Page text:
Newspaper article The Canadian Press

Golds Pull TSX Lower, G20 Finance Ministers Set to Deal with Currency Worries

Newspaper article The Canadian Press

Golds Pull TSX Lower, G20 Finance Ministers Set to Deal with Currency Worries

Article excerpt

TSX moves lower ahead of G20 meeting

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TORONTO - The Toronto stock market closed lower Friday as traders hoped a weekend meeting of G20 finance ministers would tackle worries that some countries are using their currencies for economic gain.

The S&P/TSX composite index was down 35.16 points to 12,686.63, led by steep declines for gold stocks while the TSX Venture Exchange slipped 10.91 points to 1,185.65.

The Canadian dollar was down 0.49 of a cent to 99.39 cents US as Statistics Canada reported that manufacturing sales fell 3.1 per cent during December to $48 billion, led by lower sales in the transportation equipment sector. It was the biggest decline since May 2009. Economists had expected only a 0.8 per cent pullback.

New York finished well off early levels after a Bloomberg report warned of a very tough month for retailing giant Wal-Mart Stores Inc.

It quoted an email from Jerry Murray, a Wal-Mart vice president, to another executive that said "February (month-to-date) sales are a total disaster." Murray also called this February the worst start to a month in his seven years with the company.

Wal-Mart shares closed down 2.15 per cent to US$69.30.

The Dow Jones industrials gained 8.37 points to 13,981.76, the Nasdaq was down 6.63 points to 3,192.03 while the S&P 500 index slipped 1.59 points to 1,519.79.

The University of Michigan's consumer confidence index for February came in at 76.3, better than the 75 reading that was expected and up from 73.8 in January.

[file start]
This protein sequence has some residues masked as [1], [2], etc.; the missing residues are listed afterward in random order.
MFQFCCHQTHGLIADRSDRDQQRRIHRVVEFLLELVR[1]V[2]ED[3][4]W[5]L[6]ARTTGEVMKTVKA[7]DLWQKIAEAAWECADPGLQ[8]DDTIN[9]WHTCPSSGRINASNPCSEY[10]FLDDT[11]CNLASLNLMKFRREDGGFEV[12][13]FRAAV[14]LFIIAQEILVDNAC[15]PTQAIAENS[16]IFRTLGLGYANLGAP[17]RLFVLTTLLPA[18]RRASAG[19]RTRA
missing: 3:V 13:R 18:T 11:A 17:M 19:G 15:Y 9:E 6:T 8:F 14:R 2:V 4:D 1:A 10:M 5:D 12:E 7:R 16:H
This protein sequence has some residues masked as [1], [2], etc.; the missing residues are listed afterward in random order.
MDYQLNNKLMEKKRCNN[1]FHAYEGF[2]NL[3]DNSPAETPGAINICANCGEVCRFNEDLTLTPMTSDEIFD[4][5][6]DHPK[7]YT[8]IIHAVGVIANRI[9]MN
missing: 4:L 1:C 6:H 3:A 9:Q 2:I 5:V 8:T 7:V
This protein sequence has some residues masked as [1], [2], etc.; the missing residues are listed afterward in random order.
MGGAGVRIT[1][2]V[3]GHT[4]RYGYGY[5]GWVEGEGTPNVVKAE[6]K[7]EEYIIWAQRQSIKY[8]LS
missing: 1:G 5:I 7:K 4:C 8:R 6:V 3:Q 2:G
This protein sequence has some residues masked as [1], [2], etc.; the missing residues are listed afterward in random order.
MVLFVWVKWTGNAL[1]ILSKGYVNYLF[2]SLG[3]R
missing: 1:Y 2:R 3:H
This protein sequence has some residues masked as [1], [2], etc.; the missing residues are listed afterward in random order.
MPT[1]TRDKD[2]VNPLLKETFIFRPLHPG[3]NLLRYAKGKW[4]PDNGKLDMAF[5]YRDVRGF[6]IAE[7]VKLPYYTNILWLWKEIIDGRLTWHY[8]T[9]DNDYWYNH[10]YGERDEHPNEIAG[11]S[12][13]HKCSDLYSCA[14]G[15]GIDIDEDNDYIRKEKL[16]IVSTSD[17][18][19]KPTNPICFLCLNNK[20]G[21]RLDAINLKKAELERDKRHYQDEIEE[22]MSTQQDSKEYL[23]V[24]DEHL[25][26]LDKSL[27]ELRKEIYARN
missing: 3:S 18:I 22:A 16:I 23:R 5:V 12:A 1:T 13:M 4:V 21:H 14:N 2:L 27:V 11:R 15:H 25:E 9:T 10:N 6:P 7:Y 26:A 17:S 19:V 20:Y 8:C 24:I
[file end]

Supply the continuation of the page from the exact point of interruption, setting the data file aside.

Meanwhile, the G20 meeting in Moscow takes place amid speculation of a "currency war" in which countries devalue their currencies to gain a competitive edge.

The Japanese yen has been the currency primarily in focus this week.

Japan, the world's third-largest economy, faces charges that it is trying to lower the value of the yen to stimulate its economy.

The yen fell to a 21-month low against the U.S. dollar this week and a near three-year trough against the euro.

As the yen falls, Japanese exports become cheaper compared with goods from other regions that are also trying to pull out of an economic malaise.

Earlier this week, the volatility in the currency markets prompted the Group of Seven leading industrial nations, which include the U.S, Canada, four European Union countries, as well as Japan, to warn that volatile movements in exchange rates could adversely hit the global economy and to reaffirm their commitment to market-driven exchange rates.

On Friday, the yen strengthened ahead of the G20 meeting with analysts expecting pressure to be exerted on Japan's finance minister and central banker to at least commit to not allow the yen to fall much more.

"The greater fear would probably be that this goes further and significantly so," said Bob Gorman, chief portfolio strategist at TD Waterhouse. …

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